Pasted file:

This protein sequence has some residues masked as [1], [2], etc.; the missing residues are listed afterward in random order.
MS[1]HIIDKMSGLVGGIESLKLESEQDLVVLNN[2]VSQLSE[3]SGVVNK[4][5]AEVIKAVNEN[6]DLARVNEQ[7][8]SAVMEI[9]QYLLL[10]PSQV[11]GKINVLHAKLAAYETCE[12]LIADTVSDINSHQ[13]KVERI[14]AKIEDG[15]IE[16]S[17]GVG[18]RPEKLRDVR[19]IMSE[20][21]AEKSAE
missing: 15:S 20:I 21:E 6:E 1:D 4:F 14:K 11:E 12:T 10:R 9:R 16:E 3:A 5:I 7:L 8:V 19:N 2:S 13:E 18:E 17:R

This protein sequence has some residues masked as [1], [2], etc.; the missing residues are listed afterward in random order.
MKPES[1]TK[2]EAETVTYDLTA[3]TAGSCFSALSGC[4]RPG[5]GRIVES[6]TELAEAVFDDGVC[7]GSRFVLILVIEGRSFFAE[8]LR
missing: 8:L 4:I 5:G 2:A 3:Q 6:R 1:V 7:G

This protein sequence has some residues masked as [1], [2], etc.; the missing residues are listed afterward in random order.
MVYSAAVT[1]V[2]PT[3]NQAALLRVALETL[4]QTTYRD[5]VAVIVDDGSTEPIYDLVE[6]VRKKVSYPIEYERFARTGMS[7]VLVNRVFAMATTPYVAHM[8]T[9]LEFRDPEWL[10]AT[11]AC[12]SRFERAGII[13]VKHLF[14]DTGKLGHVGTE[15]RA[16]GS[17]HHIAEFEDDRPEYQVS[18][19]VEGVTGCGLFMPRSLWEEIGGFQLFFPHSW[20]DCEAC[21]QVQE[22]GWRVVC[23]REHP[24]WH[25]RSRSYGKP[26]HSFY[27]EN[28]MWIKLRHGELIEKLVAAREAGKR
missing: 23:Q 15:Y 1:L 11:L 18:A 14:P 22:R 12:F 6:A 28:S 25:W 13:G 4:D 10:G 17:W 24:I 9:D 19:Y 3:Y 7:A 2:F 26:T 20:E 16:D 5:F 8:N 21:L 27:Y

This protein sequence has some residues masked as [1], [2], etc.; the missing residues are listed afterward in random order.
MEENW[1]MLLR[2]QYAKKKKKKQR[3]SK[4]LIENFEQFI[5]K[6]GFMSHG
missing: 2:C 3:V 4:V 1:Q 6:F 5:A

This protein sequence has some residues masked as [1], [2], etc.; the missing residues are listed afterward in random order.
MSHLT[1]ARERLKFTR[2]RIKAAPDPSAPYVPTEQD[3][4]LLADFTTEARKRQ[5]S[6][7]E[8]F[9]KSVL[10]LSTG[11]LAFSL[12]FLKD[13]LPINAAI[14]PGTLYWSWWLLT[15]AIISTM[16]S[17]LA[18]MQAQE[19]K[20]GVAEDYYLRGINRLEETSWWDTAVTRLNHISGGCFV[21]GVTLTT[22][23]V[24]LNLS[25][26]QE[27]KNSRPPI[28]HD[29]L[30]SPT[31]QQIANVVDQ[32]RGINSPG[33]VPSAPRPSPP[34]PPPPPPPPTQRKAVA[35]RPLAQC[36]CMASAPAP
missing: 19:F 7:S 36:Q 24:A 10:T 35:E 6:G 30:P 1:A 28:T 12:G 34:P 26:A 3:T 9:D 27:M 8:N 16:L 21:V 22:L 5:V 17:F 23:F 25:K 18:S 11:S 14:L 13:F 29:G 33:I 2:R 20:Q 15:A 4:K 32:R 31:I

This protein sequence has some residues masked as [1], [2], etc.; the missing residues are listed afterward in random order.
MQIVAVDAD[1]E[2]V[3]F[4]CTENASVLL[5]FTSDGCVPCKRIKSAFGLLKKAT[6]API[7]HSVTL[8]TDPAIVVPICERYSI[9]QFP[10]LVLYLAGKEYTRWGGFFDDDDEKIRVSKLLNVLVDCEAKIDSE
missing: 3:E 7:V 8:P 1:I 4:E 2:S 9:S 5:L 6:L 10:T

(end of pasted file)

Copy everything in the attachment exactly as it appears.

This protein sequence has some residues masked as [1], [2], etc.; the missing residues are listed afterward in random order.
MS[1]HIIDKMSGLVGGIESLKLESEQDLVVLNN[2]VSQLSE[3]SGVVNK[4][5]AEVIKAVNEN[6]DLARVNEQ[7][8]SAVMEI[9]QYLLL[10]PSQV[11]GKINVLHAKLAAYETCE[12]LIADTVSDINSHQ[13]KVERI[14]AKIEDG[15]IE[16]S[17]GVG[18]RPEKLRDVR[19]IMSE[20][21]AEKSAE
missing: 15:S 20:I 21:E 6:E 1:D 4:F 14:K 11:E 12:T 10:R 9:R 16:E 3:A 5:I 7:L 8:V 19:N 2:S 13:E 18:E 17:R

This protein sequence has some residues masked as [1], [2], etc.; the missing residues are listed afterward in random order.
MKPES[1]TK[2]EAETVTYDLTA[3]TAGSCFSALSGC[4]RPG[5]GRIVES[6]TELAEAVFDDGVC[7]GSRFVLILVIEGRSFFAE[8]LR
missing: 8:L 4:I 5:G 2:A 3:Q 6:R 1:V 7:G

This protein sequence has some residues masked as [1], [2], etc.; the missing residues are listed afterward in random order.
MVYSAAVT[1]V[2]PT[3]NQAALLRVALETL[4]QTTYRD[5]VAVIVDDGSTEPIYDLVE[6]VRKKVSYPIEYERFARTGMS[7]VLVNRVFAMATTPYVAHM[8]T[9]LEFRDPEWL[10]AT[11]AC[12]SRFERAGII[13]VKHLF[14]DTGKLGHVGTE[15]RA[16]GS[17]HHIAEFEDDRPEYQVS[18][19]VEGVTGCGLFMPRSLWEEIGGFQLFFPHSW[20]DCEAC[21]QVQE[22]GWRVVC[23]REHP[24]WH[25]RSRSYGKP[26]HSFY[27]EN[28]MWIKLRHGELIEKLVAAREAGKR
missing: 23:Q 15:Y 1:L 11:L 18:A 14:P 22:R 12:F 6:A 28:S 25:W 13:G 4:D 10:G 17:W 24:I 9:D 19:Y 3:Y 7:A 2:F 26:T 20:E 16:D 5:F 8:N 21:L 27:Y

This protein sequence has some residues masked as [1], [2], etc.; the missing residues are listed afterward in random order.
MEENW[1]MLLR[2]QYAKKKKKKQR[3]SK[4]LIENFEQFI[5]K[6]GFMSHG
missing: 2:C 3:V 4:V 1:Q 6:F 5:A

This protein sequence has some residues masked as [1], [2], etc.; the missing residues are listed afterward in random order.
MSHLT[1]ARERLKFTR[2]RIKAAPDPSAPYVPTEQD[3][4]LLADFTTEARKRQ[5]S[6][7]E[8]F[9]KSVL[10]LSTG[11]LAFSL[12]FLKD[13]LPINAAI[14]PGTLYWSWWLLT[15]AIISTM[16]S[17]LA[18]MQAQE[19]K[20]GVAEDYYLRGINRLEETSWWDTAVTRLNHISGGCFV[21]GVTLTT[22][23]V[24]LNLS[25][26]QE[27]KNSRPPI[28]HD[29]L[30]SPT[31]QQIANVVDQ[32]RGINSPG[33]VPSAPRPSPP[34]PPPPPPPPTQRKAVA[35]RPLAQC[36]CMASAPAP
missing: 19:F 7:S 36:Q 24:A 10:T 35:E 6:G 30:P 1:A 28:T 12:G 34:P 26:A 3:T 9:D 27:M 8:N 16:L 21:V 22:L 5:V 17:F 23:F 25:K 18:S 11:S 14:L 13:F 29:G 33:I 2:R 20:Q 15:A 4:K 32:R 31:I

This protein sequence has some residues masked as [1], [2], etc.; the missing residues are listed afterward in random order.
MQIVAVDAD[1]E[2]V[3]F[4]CTENASVLL[5]FTSDGCVPCKRIKSAFGLLKKAT[6]API[7]HSVTL[8]TDPAIVVPICERYSI[9]QFP[10]LVLYLAGKEYTRWGGFFDDDDEKIRVSKLLNVLVDCEAKIDSE
missing: 3:E 7:V 8:P 1:I 4:E 2:S 9:S 5:L 6:L 10:T